my youngest has had to use the nebulizer several times since age 1 (he's 22 mos now) because he got croup. we only had to use it for a week or two each time. what a big difference! my older 2 (4 yr & 7 yr) each had to use the nebulizer once or twice while toddlers, and now we give liquid albuterol if they have any episodes. mostly it's been triggered by changes in the weather. as hard as it is to sit & do the breathing treatment, the alternative is worse. hang in there!

1 mom found this helpful

Ask your pediatirican if the wheezing is a sign of asthma in your child. If it is, sometimes a small cold will turn into a major bronchial infection, as with my son. For him, any time he gets a cough, I immeidately start breathing treatments to prevent an infection and pnuemonia. It is scary, but educating yourself and learning how to treat it is a huge relief. I'm sure your child will be okay.

1 mom found this helpful

We've done breathing treatments on both our sons. The albuterol helps open up the breathing passages in the lungs. Your baby needs more air. This isn't an answer to Tylenol. The Tylenol will help with aches and pains but not with getting more air in the lungs. The wheezing means that the airways are constricted and you need to open them up. The albuterol helps to relax and open up the membranes so more air can pass through. They feel much better and sleep better when they've had a breathing treatment. You only need to do it for a short time. It is important to watch your younger children and babies for trouble breathing with a cough. Look at where their throat meets their chest (the kind of triangular area) and look at their chest. If it seems like they are sucking in more air or it's harder for them to breathe, then take them in to the pediatrician. Don't be afraid to ask the ped all these questions. You are paying them for their time so ask away!
Good luck with the breathing treatments. THey don't like it until they figure out it helps them feel better. We would put in a baby einstein dvd for our first son but this doesn't work on our second, so we just suffered through it.

M.

1 mom found this helpful

Hi S.,

Two years ago, my daughter was diagnosed with mild asthma and was given daily Pulmacort treatments. They do not seem to make her unusually active and we have seen an improvement in her coughing during daily activities. You may want to ask your doctor if your son might have asthma. If he does, he is more likely to develop a cough after colds. Just a thought, but good luck with it and I hope your son feels better soon.

1 mom found this helpful

My son who is now 16 months had 4 or 5 colds back to back when he was 11 months and each time it went to his lungs and chest so the doctor told us to do breathing treatments to help him breath and clear his chest. It worked great and he hasn't had a cold in a while now. We got him a cute little dinosaur mask and I sat with him in the rocking chair while we looked outside at cars going by. He didn't love it but he put up with it. I think the breathing treatments and the medicine done for a couple of weeks is more benficial then not. I don't like giving my son medicine if I don't have to but I would much rather him be comfortable and be able to breath and sleep well. I also highly reccommend a cool mist humidifier when sleeping. That really helps too. I hope this helps. Good luck!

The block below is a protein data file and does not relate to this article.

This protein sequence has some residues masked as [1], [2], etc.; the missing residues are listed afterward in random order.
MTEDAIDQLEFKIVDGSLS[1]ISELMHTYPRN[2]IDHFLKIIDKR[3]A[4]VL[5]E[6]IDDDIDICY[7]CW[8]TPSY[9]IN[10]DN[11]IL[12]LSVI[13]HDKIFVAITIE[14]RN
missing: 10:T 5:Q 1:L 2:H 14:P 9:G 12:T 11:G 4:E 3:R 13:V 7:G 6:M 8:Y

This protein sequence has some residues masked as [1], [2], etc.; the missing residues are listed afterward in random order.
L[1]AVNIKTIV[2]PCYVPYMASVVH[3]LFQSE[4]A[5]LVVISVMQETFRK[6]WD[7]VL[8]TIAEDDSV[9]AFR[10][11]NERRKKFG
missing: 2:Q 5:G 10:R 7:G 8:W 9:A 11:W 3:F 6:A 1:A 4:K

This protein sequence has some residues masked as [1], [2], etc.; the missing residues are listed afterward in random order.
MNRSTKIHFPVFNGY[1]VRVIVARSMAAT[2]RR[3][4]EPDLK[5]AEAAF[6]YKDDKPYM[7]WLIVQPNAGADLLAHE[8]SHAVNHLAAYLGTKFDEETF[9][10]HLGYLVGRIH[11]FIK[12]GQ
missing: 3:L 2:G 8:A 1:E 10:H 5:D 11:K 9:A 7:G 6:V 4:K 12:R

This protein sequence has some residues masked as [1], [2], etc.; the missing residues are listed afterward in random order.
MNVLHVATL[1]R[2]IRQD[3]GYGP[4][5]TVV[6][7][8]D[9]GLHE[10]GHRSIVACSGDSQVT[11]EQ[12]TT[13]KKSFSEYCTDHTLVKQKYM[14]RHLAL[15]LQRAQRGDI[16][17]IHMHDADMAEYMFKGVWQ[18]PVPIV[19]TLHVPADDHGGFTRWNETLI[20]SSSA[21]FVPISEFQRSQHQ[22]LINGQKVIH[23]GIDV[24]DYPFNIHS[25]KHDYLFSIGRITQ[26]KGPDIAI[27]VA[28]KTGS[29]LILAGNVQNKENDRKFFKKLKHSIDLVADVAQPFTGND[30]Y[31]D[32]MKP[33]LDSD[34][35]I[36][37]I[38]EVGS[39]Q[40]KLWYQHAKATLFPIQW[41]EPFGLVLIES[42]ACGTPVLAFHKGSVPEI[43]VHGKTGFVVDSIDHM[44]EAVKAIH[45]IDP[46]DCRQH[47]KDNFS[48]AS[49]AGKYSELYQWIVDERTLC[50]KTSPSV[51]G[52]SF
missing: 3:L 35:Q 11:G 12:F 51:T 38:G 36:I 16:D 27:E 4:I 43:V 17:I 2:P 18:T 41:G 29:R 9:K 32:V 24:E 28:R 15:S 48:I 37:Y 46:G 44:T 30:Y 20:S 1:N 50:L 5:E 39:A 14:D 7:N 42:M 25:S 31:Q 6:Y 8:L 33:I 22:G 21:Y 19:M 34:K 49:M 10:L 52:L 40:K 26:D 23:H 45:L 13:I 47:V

B.

1 mom found this helpful

My son, almost 3, also gets wheezy when he gets a respiratory infection. We started using a nebulizer and it really helped him feel better quickly. I only need to use it if he gets sick.

And yes, wheezing is different from just coughing.

I was concerned about using steriods and other meds quickly, (I'm pretty conservative with meds and like to give the body a chance to fight off stuff first) but my Ped. told me that using the drugs quickly actually helps reduce the chance he'll develop full-blown asthma, and also helps prevent damage to his lungs. Now I take him in as soon as I think he might be starting to wheeze, and he's back on his feet faster.

good luck to you!
C.

1 mom found this helpful

Hi S.,
My son (now 12) had to have that once or twice when he was about 1 or 2. It was traumatic, but I trusted the doc at the time. My boy did not like the mask, I think it scared him. There were no bad side effects, and I think it might have helped him get better quicker. I'm curious to know where your doctor is located. We went to a group in Los Alamitos. Will you let me know if you are in the same area? You can "respond with message private". Thanks, and best of luck to you and your dear little one.

1 mom found this helpful

both my kids needed nebulizer treatments when they were under the age of 2 or 3. They only needed it when they had bad colds, etc. and grew out of it.

1 mom found this helpful

i use Gentle Vapors wall plug in vaporizer ..you can get it at the pharmacy..also check out Bioron products ..Chestal is a great cough medicine...also Cold Ease by them..and Sinusalia..all homeopathic oh and XClear is a great nasal spray..all of these can also be found at WholeFoods

1 mom found this helpful

Both my kids use the breathing tx when they wheeze. Believe me the benefits outweigh the riskd. My boy who is now 17 months had RSV when he was 2 months old and this pretty much saved his life. When their allergies kick up they need it as well usually it is only used for a short time and then you discontinue. I think we use it maybe 2-4 times a year.Sorry baby is not feeling well, but this will help. GOOD LUCK! L.

1 mom found this helpful